quaff off (v.) drain a cup in a long draught

And threw the sops all in the sexton's face,
sop (n.) piece of bread or cake steeped in liquid [before being eaten]

Having no other reason

But that his beard grew thin and hungerly
hungerly (adj.) sparse, meagre

And seemed to ask him sops as he was drinking.

This done, he took the bride about the neck,

And kissed her lips with such a clamorous smack

That at the parting all the church did echo.

And I seeing this came thence for very shame,

And after me, I know, the rout is coming.
rout (n.) 1 band, company, crowd

Such a mad marriage never was before.

Hark, hark! I hear the minstrels play.

Music plays

Enter Petruchio, Katherina, Bianca, Baptista, Hortensio,

Grumio, and attendants


Gentlemen and friends, I thank you for your pains.

I know you think to dine with me today,
think (v.) 4 expect, anticipate, look

And have prepared great store of wedding cheer,
cheer (n.) 1 entertainment, fare, food and drink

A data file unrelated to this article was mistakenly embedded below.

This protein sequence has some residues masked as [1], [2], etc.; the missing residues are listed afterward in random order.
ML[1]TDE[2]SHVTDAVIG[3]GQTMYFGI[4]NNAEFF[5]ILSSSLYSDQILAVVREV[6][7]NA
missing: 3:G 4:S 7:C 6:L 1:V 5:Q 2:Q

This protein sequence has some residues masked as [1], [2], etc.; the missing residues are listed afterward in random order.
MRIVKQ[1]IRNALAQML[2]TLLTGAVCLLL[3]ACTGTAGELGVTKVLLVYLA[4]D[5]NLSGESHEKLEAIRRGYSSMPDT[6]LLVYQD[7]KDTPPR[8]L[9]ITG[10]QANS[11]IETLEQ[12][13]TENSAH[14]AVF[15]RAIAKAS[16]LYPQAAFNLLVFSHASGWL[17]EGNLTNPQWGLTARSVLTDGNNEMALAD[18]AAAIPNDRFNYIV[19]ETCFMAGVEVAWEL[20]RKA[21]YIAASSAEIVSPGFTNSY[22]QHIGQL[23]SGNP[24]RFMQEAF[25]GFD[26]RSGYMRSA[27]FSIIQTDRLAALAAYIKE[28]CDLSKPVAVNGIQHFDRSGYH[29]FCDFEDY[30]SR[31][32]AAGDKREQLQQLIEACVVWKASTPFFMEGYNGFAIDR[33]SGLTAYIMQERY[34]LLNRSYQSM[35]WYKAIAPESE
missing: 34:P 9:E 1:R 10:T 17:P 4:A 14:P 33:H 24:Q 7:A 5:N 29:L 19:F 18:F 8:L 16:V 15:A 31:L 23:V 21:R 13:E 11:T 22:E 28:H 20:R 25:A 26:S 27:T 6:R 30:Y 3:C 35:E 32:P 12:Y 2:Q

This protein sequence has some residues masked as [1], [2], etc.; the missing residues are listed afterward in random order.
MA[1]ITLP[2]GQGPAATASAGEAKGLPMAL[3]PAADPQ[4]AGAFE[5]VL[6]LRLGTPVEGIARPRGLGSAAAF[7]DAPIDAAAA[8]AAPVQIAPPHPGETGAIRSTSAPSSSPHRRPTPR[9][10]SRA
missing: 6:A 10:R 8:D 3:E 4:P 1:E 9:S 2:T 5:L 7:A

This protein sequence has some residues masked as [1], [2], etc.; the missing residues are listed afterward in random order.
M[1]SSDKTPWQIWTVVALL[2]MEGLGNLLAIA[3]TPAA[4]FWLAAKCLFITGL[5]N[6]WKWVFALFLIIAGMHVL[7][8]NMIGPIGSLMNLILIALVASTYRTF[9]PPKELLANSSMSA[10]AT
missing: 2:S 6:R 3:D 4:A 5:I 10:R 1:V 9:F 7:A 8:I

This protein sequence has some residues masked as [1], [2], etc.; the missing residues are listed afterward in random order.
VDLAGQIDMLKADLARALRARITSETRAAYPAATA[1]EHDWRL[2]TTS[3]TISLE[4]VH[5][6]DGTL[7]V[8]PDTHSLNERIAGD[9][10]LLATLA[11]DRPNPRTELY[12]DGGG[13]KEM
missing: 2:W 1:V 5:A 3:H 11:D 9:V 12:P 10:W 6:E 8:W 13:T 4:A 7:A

store (n.) 1 abundance, plenty, surplus, quantity

But so it is, my haste doth call me hence,

And therefore here I mean to take my leave.


Is't possible you will away to-night?


I must away today, before night come.

Make it no wonder. If you knew my business,
wonder (n.) 3 surprise, astonishment, amazement

You would entreat me rather go than stay.

And, honest company, I thank you all

That have beheld me give away myself

To this most patient, sweet, and virtuous wife.

Dine with my father, drink a health to me,

For I must hence, and farewell to you all.


Let us entreat you stay till after dinner.


It may not be.


                         Let me entreat you.


It cannot be.


                         Let me entreat you.


I am content.
content (adj.) 1 agreeable, willing, ready See Topics: Frequency count


                         Are you content to stay?


I am content you shall entreat me stay –

But yet not stay, entreat me how you can.


Now if you love me stay.


                         Grumio, my horse.


Ay, sir, they be ready – the oats have eaten the



Nay then,

Do what thou canst, I will not go today.

No, nor tomorrow – not till I please myself.

The door is open, sir, there lies your way,

You may be jogging whiles your boots are green.
green (adj.) 1 fresh, recent, new
jog (v.) move on, go off, be away

For me, I'll not be gone till I please myself.

'Tis like you'll prove a jolly surly groom
jolly (adj.) 2 [intensifier] very, extremely; or: arrogant, overbearing
like (adv.) 1 likely, probable / probably See Topics: Frequency count

That take it on you at the first so roundly.
first (n.) 1 beginning, outset, start
roundly (adv.) 1 plainly, to the point, straight out